Another aspect of the present invention relates to Analog to Digital Conversion (ADC), which is a process of sampling a continuous-time analog signal in time and mapping these time samples into a digital sequence with finite levels. ADC refers to discretization of an input analog signal in both time and magnitude. For example, Sigma Delta converters provide high resolution analog to digital conversion. The high resolution may be achieved through over-sampling of an input signal at a rate higher than its bandwidth. A Sigma Delta Analog to Digital (AD) Converter may include at least two stages, such as an Analog Quantizer block and a Digital Combiner-Downsampling block. The Analog Quantizer block oversamples an input analog signal and produces a high-rate digital signal with typically two levels (e.g., 1 bit) or four levels (e.g., 2-bits), for example. This low magnitude resolution over-sampled signal may be converted to a higher magnitude resolution (e.g. 16 bits) and a lower rate signal by the Digital Combiner-Downsampling block. An embodiment of the present invention is directed to a polyphase combiner and sigma-delta decimator block structure. An embodiment of the present invention provides an efficient implementation of a sigma-delta decimator block which may be enabled by an effective decoupling of a polyphase IIR structure into a cascade of a polyphase FIR bank and a single phase IIR filter. As a result, a reduction in hardware implementation may be achieved by reducing timing requirements for filtering and high rate clock generation. In addition, a reduction in power consumption may be achieved by the use of a lower rate clock. Thus, an embodiment of the present invention provides a low complexity, low power consumption implementation of a sigma delta combiner and decimator blocks through the use of a polyphase structure. As a result, the decimator, as shown by According to one example of an embodiment of the present invention, the first stage may operate with a highest clock rate. The first stage may be implemented with a simple filter such as a Finite Impulse Response (FIR) sinc filter of order K. The combination of the sinc filter and a down-sampling function may be efficiently implemented as shown in The parameter descriptions used in the structures discussed above may include the following: Combiner Filter C Combiner Filter C According to an embodiment of the present invention as shown in Subsampling factor N: N=M -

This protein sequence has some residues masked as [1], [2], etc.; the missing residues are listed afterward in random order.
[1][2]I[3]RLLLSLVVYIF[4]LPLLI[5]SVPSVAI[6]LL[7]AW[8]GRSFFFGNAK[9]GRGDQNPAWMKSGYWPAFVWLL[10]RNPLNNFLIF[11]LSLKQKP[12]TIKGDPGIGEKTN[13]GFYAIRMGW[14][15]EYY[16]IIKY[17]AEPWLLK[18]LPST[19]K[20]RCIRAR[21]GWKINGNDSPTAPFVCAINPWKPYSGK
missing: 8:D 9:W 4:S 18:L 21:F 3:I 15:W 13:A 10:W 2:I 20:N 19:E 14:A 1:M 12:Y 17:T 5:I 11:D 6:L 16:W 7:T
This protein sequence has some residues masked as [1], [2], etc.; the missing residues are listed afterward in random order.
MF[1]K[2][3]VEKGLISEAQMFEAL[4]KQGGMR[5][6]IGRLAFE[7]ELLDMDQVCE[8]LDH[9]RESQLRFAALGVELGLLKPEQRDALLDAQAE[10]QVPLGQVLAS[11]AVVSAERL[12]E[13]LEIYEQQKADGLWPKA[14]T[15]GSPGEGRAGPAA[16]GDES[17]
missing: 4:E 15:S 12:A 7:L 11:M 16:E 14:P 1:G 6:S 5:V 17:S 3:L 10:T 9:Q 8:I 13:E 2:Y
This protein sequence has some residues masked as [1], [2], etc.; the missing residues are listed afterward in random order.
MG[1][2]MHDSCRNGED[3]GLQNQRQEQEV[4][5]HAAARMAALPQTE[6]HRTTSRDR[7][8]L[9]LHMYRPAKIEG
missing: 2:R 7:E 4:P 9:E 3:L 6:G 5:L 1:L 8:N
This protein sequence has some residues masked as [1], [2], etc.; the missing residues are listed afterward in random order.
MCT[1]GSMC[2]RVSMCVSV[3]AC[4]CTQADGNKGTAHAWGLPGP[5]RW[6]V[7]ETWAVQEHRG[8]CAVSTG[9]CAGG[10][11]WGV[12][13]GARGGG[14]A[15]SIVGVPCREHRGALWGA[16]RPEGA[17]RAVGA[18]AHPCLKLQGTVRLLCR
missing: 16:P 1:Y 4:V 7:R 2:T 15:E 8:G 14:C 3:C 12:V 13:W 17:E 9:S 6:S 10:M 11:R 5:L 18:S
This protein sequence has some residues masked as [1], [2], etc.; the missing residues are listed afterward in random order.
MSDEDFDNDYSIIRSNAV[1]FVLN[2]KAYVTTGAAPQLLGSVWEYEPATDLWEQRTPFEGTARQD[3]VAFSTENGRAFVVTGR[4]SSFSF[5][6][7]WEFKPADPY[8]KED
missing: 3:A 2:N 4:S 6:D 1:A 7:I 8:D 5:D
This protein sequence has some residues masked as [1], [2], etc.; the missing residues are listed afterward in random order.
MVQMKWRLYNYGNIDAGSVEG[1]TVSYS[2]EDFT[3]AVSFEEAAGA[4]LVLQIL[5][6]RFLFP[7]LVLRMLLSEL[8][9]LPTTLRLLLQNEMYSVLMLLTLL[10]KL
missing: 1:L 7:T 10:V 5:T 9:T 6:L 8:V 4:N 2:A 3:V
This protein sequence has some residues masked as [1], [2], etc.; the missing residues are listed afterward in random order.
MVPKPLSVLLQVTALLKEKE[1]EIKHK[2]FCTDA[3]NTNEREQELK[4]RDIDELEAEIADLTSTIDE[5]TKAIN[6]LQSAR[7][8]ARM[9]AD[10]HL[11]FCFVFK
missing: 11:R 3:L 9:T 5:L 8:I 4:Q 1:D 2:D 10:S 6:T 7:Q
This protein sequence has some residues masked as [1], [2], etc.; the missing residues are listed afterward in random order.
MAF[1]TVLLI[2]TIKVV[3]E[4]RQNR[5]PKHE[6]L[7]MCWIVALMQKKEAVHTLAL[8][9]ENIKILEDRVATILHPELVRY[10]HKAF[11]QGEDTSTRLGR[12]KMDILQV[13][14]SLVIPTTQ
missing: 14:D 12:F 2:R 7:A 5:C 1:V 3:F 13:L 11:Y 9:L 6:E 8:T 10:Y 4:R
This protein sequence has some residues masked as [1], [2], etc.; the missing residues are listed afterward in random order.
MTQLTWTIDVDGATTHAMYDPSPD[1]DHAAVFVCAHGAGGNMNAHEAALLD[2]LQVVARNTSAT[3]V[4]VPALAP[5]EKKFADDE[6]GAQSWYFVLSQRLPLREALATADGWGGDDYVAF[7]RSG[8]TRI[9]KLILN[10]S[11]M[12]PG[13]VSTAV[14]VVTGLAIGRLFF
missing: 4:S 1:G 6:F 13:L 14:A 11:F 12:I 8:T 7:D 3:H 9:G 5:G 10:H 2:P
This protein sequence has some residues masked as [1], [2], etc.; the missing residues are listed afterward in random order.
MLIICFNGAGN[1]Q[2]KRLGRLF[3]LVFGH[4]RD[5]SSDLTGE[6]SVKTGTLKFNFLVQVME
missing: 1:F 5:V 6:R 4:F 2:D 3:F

- Filter C
**11**has coefficients {c11_{k}; kε{0, . . . , N_{1}−1}} where c11_{k}=c1_{2k }kε{0, . . . , N_{1}−1}. - Filter C
**12**has coefficients {c12k; kε{0, . . . , N_{1}}} where c12_{0}=0 and c12_{k+1}=c1_{2k+1 }kε{0, . . . , N_{1}−1}. - Filter C
**13**has coefficients {c13_{k}; kε{0, . . . , N_{2}−1}} where c13_{k}=c2_{2k }kε{0, . . . , N_{2}−1}. - Filter C
**14**has coefficients {c14_{k}; kε{0, . . . , N_{2}}} where c14_{0}=0 c14_{k+1}=c2_{2k+1}kε{0, . . . , N_{2}−1}. - Filter C
**21**has coefficients {c21_{k}; kε{0, . . . , N_{1}−1}} where c21_{k}=c12_{k+1}kε{0, . . . , N_{1}−1}. - Filter C
**22**has coefficients {c22_{k}; kε{0, . . . , N_{1}−1}} where c22_{k}=c^{(1)}_{2k}kε{0, . . . , N_{1}−1}. - Filter C
**23**has coefficients {c23_{k}; kε{0, . . . , N_{2}−1}} where c23_{k}=c2_{2k+1}kε{0, . . . , N_{2}−1}. - Filter C
**24**has coefficients {c24_{k}; kε{0, . . . , N_{2}−1}} where c24_{k}=c2_{2k}kε{0, . . . , N_{2}−1}.
- Filter C
Filter F
Filter F